The four-cylinder Morgans offer a traditionalist twist on open-air thrills – and they represent a great sports car investment if you buy sensibly. DAVID SIMISTER shows you what to look for

Morgan turned to a variety of manufacturers to give the original Plus 4 the oomph to match its charming looks, but here we’ll be focusing on the TR3-engined version, which was introduced in 1953 and used right up until the advent of the TR4 nine years later.

This particular Plus 4 was also the first to abandon a flat radiator grille in favour of a cowl which flowed into the bonnet – a styling feature which continues to be a Morgan hallmark to this day.


Morgan Plus 4 (1953-1962)

Engine                                    1991cc/4-cyl/OHV

Power (bhp@rpm)                  105bhp@4650rpm

Torque (lb ft@rpm)                 127lb ft@3350rpm

Top speed                                100mph

0-60mph                                   9.7sec

Consumption                             27mpg

Gearbox                                    4-speed manual



The best places to check for corrosion are the sills, side members and sill boards, particularly important as this particular vintage of Plus 4 predates the debut of Morgan using rustproofing.

Check the chromework too for signs of pitting, because while specialists can restore it to its former glory, it can highlight how well the rest of the car has been looked after. 

One of the biggest problems with Morgan’s use of ash frames in its construction is that most of it’s hidden away. A good way to gauge the condition is to check the wooden rockers below each of the doors, and that both of them close properly; one that doesn’t can indicate signs of rot around the door hinge posts.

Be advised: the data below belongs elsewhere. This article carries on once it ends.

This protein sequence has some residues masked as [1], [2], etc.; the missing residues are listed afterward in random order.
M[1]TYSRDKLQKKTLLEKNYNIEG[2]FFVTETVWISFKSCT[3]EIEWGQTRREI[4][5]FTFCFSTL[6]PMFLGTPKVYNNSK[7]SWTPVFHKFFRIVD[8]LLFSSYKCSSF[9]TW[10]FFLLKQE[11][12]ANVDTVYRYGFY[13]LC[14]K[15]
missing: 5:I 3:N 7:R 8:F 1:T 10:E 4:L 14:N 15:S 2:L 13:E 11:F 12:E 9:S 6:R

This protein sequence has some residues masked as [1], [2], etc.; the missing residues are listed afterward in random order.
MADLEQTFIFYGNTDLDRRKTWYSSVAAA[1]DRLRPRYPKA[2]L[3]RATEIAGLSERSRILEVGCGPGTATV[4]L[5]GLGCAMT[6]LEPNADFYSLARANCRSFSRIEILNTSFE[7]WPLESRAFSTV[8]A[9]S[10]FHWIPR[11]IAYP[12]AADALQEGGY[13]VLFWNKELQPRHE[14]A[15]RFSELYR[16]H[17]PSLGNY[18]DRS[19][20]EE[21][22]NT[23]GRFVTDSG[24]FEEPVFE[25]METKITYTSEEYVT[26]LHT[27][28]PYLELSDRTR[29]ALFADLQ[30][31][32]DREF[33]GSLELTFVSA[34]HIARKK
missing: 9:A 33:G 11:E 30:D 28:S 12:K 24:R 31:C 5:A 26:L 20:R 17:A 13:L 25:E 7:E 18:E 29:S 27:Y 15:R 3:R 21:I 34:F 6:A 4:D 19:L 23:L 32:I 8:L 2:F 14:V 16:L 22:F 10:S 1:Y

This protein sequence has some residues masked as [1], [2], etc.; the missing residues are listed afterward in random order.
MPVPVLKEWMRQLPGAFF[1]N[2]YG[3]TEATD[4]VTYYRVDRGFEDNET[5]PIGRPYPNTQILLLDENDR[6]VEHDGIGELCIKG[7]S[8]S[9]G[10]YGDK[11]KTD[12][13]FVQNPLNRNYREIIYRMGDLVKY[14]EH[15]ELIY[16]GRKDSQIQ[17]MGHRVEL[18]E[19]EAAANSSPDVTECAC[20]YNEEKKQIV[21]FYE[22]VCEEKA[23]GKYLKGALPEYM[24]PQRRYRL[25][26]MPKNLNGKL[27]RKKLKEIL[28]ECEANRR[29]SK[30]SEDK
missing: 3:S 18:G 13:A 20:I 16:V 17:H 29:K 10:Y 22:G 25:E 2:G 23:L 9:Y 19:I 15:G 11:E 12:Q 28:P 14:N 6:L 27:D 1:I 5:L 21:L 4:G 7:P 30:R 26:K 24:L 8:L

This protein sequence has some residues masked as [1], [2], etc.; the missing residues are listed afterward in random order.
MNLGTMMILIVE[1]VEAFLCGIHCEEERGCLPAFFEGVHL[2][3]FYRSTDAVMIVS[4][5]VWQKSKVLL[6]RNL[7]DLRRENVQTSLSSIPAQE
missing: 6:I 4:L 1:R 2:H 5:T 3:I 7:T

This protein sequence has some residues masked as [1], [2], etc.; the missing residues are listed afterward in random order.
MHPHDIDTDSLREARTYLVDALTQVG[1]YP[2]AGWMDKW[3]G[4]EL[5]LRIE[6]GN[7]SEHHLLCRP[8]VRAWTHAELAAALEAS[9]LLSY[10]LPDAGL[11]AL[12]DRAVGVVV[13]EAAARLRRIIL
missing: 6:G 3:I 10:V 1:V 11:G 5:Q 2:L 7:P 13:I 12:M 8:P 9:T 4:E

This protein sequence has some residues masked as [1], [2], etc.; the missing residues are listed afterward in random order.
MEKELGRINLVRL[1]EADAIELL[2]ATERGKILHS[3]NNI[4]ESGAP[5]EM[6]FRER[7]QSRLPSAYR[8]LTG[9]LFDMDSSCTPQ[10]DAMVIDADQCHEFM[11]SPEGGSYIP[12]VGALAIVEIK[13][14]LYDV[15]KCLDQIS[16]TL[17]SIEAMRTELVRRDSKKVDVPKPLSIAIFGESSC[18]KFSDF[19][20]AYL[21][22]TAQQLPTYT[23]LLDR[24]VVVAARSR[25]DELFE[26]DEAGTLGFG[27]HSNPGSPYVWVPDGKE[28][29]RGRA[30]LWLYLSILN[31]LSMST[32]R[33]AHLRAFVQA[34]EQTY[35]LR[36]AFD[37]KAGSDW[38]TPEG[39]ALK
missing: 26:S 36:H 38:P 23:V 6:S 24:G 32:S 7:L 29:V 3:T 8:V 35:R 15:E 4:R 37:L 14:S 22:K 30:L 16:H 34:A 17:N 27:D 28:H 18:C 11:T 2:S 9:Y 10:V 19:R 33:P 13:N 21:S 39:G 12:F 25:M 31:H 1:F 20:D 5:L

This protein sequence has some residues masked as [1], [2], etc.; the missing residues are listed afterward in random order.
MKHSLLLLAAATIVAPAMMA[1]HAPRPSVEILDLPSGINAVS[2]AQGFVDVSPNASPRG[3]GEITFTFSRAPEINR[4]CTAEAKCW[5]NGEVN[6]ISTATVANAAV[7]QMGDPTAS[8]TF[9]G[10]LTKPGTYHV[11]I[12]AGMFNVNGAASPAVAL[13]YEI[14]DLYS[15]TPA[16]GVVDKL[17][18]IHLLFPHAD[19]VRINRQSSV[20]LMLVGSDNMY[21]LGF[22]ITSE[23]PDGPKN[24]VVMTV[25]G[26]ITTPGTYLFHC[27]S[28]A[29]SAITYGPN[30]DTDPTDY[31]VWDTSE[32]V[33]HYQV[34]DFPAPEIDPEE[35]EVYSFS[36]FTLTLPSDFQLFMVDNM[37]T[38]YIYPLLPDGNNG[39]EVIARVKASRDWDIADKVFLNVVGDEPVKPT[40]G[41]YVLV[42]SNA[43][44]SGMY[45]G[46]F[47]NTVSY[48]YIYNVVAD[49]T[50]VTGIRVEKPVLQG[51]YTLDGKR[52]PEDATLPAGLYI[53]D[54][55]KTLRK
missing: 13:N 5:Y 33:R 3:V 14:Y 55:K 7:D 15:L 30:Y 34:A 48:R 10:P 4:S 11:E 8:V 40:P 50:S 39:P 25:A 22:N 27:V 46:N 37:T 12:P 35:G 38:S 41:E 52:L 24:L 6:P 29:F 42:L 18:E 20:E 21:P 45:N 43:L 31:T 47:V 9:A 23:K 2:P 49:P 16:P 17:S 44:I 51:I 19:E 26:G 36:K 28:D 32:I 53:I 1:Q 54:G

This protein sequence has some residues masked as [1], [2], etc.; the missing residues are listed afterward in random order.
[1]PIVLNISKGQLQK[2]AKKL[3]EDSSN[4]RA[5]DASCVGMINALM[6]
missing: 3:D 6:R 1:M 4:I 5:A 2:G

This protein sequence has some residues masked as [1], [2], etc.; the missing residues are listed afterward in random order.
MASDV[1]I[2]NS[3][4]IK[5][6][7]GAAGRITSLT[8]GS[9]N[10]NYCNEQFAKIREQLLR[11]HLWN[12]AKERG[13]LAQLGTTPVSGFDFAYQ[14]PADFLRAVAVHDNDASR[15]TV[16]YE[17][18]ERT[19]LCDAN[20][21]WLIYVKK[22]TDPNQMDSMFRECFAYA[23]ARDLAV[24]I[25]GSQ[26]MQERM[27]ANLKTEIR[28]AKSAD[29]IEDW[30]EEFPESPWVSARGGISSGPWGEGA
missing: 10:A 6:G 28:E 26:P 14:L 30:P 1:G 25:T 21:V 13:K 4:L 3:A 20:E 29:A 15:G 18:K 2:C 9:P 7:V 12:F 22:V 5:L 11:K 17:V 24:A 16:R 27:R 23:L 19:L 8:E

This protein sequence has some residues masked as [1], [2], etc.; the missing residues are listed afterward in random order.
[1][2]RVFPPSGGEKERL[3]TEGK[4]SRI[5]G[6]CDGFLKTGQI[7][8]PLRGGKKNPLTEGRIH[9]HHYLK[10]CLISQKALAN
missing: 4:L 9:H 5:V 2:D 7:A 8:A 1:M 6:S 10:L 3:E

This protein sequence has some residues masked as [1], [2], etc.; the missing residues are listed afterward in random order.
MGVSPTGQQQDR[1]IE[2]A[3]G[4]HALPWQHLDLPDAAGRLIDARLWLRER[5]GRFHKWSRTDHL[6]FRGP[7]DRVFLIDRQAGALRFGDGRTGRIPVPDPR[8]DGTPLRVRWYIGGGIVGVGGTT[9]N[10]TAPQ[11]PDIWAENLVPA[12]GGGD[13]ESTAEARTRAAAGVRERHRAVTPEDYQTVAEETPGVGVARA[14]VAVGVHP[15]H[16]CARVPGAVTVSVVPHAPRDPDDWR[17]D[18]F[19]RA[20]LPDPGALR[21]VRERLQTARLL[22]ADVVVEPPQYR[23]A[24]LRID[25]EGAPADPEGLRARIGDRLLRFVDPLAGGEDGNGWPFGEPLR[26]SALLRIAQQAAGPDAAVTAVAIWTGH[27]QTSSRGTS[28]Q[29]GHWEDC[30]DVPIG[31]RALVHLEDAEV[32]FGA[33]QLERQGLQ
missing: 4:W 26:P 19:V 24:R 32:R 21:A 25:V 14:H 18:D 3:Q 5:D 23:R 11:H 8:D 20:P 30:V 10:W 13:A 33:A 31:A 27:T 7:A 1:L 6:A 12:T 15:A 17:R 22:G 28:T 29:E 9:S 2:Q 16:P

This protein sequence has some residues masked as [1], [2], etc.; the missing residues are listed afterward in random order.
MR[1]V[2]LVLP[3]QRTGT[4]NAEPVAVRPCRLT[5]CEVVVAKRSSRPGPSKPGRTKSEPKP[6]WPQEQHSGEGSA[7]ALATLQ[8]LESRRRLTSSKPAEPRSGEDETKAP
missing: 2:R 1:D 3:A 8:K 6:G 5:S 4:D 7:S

Thanks to sharing its engine with another 1950s sports car – Triumph’s TR3 – there’s plenty of support and spares available to help tackle any mechanical maladies. However, it is prone to leaking oil around the rear crank seal, so check for oil leaks around the rear of the engine.

More imperative is the Moss gearbox, for which parts are harder to come by. Make sure you’re happy that it’ll happily engage all the gears, and walk away or haggle if it shows any signs of wanting to jump out of gear.


Check the kingpins for signs of excessive play, and that they have been greased regularly. Inspect the leaf suspension at the rear to make sure it is free from cracks or any signs of sagging. Brakes can be prone to seizing on with little used examples. Take a decent test drive to ensure you can live with the Morgan's 'lively' suspension characteristics too. 


Give the seats, carpets and trim a thorough check. Haggle accordingly if these are in tatty condition. Checking the hood forcondition, especially if you intend more than summer use. Pay attention to instruments and switchgear as some older components are harder to find and you’ll be into getting parts re-conditioned.


There are plenty of Plus 4s to choose from and if you’re not familiar with older cars you might be better off with the much later Fiat and Rover engined versions made after the model’s 1985 rebirth, which look similar but offer an easier ownership experience.

The older Plus 4, however, is a rugged, depreciation-proof sports car that’s built to last.

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